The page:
"Sage has never wavered in her commitment to serving our students and helping them to serve our community. She has shown incredible compassion, innovation and dedication during this challenging time. She is an exemplary role model for our student leaders and an invaluable asset to our university community," Allison said.
Angela Oxford, director of the Center for Community Engagement, is another of those team members.
"Sage continues to go above and beyond in her work as our Food Program Coordinator. She has a passion for service and making sure people stay fed is at her core. Sage has spent countless hours in the pantry filling bags with small teams of students all practicing social distancing to create "fast bags" for pick up." Oxford said. "We always consider someone's passion for service when we hire new team members and Sage embodies that spirit of service and heart of compassion."
Jeannie Hulen, an associate dean at the J. William Fulbright College of Arts and Sciences and ceramics professor in the School of Art, is working with McCoy to expand the Food Pantry's reach.
During this COVID-19 pandemic, Hulen has been running the Ceramics Studio Outpost for the Food Pantry, providing a second easy-access point on campus where people can pick up some of the pre-made "grab and go" Full Circle Fast Bags that contain food or household goods.
"Sage does so much for so many people and I have learned a lot from her in this short time of getting to work with her," Hulen said. "She is the hero in this crisis, as are all who work in places that help people with the greatest needs."
For the most up to date information on the Jane B. Gearhart Full Circle Food Pantry, including operation hours and locations please visit https://service.uark.edu/services/pantry/ or on Facebook https://www.facebook.com/UAFullCircle/
If you'd like to financially contribute to the Full Circle Food Pantry, you can go to the Full Circle Food Pantry giving page.
Maintaining Service During a Pandemic
Sage McCoy shifts operations to keep service running with social distancing and increased demand during COVID-19 outbreak.
With the COVID-19 crisis continuing to have long-term effects on the Fayetteville community, the Jane B. Gearhart Full Circle Food Pantry is continuing to serve, but needs help. With monetary donations, it can continue to serve clients during the pandemic.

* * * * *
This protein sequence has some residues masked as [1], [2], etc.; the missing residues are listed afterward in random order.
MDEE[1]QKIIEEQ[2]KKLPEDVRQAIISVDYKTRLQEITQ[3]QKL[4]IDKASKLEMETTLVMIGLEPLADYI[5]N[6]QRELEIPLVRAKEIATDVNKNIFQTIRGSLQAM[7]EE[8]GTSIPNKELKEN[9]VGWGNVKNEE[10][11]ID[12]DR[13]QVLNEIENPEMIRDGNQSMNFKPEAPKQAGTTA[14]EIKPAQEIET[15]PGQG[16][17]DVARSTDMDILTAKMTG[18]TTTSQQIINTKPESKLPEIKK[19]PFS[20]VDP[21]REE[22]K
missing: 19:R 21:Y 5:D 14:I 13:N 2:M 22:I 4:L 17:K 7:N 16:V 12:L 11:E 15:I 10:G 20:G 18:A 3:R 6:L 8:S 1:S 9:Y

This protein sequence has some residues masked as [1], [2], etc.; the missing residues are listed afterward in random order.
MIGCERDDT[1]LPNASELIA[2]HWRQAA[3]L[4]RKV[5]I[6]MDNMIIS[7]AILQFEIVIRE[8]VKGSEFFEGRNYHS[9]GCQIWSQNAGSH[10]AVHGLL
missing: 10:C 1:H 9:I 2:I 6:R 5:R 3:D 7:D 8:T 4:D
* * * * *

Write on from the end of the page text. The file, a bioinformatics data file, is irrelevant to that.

Throughout March, as the coronavirus pandemic began causing major disruption in the United States, the Food Pantry served 1,388 clients, which was more than three times the number served in March 2019.
"When the University went to remote operation, having most people work from home on March 19, the Food Pantry began doing the Fast Bags only," McCoy said. "From March 18-31, our team created and distributed 354 Fast Bags, with each bag serving two people in a household."
One of the issues is the supply chain. Food banks are having a hard time keeping product to share with food pantries. Grocery stores are limiting the number of cans of vegetables, meat and other items, making it nearly impossible for food pantry staff to make needed purchases.
The month of April, which is normally a time when the food pantry would have major food drives to resupply its shelves, those drives are not happening due to the circumstances of the pandemic.
Some local restaurants and businesses have made donations, such as Hugo's Restaurant, donating bread, as well as the Freight Farm on campus, donating lettuce. Some monetary donations have come in as well, but it is not enough. The pantry is in need of proteins such as peanut butter, canned meat and canned beans.
Monetary donations are preferred, and it is very easy to make an online monetary donation to the Food Pantry here.
"When we cannot use food drives to get products and the food banks are having difficulty with supplies, we have to shop and fill our shelves from things we buy, which are normal price," McCoy said. "This is not sustainable in the long run as we are spending more from our account than goes into it. We would really appreciate any monetary donations people may be able to make during this difficult time."
Physical donations can be accepted but are not encouraged at this time. Arrangements should be made ahead of time to drop those off. Please email Sage McCoy at firstname.lastname@example.org or call McCoy at 575-4365.
About the Jane B. Gearhart Full Circle Food Pantry: The Food Pantry was established by the Volunteer Action Center in February 2011 as a student-run emergency food assistance program. The pantry serves clients with well balanced meals through non-perishables and fresh produce from the pantry garden.
The pantry is available to anyone with a U of A or UAMS ID: students, staff, and faculty, as well as temporary and hourly employees. Clients never need to show proof of need, just a U of A or UAMS ID.
Read more about how the U of A is Determined to Help